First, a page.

As much as cats love their owners, another feline friend is usually a cat's closest companion. An extra cat friend (or partner in crime) provides extra mental and physical stimulation, not to mention a warm pillow to sleep on.
Two cats sharing an indoor cat tree
How To Choose Another Cat
So you’ve decided you want another cat. Well, there are a few things to think about before you jump in. You need to think carefully about the temperament, age and sex of both your current cat and your new cat.
First of all assess your current cat’s purrsonality. The most important thing to think about is that you choose cats with similar energy levels otherwise you may be faced with a couple of squabbling cats. If your cat is quiet and shy, the worst thing you can do is get a cat with a boisterous temperament. Choose another quiet cat so that neither one gets bullied by the other.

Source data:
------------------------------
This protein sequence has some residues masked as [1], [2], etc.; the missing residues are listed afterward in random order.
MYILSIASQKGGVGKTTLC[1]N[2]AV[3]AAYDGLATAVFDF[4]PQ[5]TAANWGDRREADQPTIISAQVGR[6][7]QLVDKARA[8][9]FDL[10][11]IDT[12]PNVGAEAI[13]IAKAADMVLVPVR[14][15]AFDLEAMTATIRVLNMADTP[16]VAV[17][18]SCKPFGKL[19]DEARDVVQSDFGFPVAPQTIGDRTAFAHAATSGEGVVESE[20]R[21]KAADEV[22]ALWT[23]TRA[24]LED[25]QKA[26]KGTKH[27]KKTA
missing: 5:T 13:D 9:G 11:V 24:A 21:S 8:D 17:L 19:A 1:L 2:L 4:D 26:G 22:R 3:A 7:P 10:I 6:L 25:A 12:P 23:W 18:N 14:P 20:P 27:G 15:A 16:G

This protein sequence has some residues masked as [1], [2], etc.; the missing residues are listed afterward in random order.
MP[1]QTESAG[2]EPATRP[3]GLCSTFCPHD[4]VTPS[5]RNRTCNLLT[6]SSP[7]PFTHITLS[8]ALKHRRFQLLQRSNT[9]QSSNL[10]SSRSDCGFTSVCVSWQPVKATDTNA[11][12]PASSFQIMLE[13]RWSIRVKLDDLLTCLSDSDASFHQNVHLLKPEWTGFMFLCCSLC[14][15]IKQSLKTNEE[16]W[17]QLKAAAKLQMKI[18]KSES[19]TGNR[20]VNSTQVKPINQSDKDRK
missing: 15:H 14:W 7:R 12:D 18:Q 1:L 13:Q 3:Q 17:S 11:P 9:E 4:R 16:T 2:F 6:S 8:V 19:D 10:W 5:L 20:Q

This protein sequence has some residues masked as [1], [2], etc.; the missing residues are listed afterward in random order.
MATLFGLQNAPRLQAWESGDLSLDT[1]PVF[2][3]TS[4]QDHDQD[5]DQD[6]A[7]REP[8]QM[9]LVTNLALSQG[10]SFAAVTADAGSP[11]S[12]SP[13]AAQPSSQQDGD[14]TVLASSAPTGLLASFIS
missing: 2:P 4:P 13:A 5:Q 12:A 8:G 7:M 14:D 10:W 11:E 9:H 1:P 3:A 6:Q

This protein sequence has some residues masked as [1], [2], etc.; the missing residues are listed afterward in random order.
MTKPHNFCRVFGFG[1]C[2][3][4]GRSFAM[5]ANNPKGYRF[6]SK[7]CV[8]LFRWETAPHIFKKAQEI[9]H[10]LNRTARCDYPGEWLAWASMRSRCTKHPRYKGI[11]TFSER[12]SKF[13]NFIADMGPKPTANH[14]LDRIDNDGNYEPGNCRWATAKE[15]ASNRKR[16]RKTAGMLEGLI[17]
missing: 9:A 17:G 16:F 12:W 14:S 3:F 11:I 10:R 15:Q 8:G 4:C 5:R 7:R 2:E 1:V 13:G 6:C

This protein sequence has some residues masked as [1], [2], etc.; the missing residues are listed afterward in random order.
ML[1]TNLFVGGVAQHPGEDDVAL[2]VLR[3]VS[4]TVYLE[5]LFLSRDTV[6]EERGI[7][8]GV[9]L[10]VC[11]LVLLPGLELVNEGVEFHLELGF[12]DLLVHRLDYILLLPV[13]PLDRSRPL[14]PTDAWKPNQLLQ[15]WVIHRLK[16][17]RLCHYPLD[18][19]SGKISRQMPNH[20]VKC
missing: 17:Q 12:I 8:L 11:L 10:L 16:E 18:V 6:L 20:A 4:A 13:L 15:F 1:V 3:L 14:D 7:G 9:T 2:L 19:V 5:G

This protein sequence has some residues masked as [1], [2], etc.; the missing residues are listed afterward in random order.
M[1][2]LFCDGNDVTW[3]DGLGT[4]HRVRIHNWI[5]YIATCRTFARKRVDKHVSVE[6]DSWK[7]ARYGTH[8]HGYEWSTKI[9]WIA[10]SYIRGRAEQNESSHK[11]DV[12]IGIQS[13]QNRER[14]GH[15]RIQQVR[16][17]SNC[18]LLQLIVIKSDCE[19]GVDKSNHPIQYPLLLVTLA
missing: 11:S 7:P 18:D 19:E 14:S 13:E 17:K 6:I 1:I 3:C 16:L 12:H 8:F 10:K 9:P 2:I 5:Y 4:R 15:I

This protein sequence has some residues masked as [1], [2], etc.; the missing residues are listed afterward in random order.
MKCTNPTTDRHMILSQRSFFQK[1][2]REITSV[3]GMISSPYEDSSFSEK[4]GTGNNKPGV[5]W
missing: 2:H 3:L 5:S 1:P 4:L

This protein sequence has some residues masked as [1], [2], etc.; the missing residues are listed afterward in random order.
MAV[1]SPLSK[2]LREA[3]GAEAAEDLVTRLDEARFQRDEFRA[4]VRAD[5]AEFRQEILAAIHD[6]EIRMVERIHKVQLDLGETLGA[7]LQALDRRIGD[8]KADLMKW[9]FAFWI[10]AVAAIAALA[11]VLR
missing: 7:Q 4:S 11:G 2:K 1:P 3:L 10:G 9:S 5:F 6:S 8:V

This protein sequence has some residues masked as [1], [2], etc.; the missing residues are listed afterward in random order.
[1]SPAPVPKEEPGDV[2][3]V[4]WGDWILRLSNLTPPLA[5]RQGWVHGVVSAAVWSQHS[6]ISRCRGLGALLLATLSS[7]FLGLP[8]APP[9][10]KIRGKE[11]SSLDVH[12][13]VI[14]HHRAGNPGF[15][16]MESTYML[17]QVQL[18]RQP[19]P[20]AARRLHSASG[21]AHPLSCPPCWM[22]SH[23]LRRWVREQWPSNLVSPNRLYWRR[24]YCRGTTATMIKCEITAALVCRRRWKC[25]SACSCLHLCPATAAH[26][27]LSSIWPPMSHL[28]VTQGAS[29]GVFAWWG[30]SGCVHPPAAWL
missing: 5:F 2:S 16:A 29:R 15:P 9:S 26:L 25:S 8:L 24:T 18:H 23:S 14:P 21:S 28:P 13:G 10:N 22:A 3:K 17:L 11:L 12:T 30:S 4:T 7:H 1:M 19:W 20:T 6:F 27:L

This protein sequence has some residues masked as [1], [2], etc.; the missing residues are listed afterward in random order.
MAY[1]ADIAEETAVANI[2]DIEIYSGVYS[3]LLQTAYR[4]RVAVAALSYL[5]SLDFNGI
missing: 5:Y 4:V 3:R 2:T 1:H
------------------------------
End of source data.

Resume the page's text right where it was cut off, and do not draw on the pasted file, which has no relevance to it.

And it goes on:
Two cats of similar age and temperament getting along
The next thing to think about is age. Cats of the same age tend to get along a lot better. Introducing a younger cat to a older cat with less energy might cause some problems.
If you already have a cat you might have asked yourself “should i get another cat for my older cat?” Although it is best to get cats of similar age, an older cat might enjoy a younger play partner, and even take the younger cat under it’s wing (or paw) - almost like an adoptive parent.
An older cat licking a younger cats face cleaning its coat
The final thing to consider is sex. Fighting for dominance is more common in cats of the same sex, so it’s best to get a male and a female.
Two female tabby cats getting along like sisters
If both of your cats think they are the alpha cat they will endlessly fight for the top position.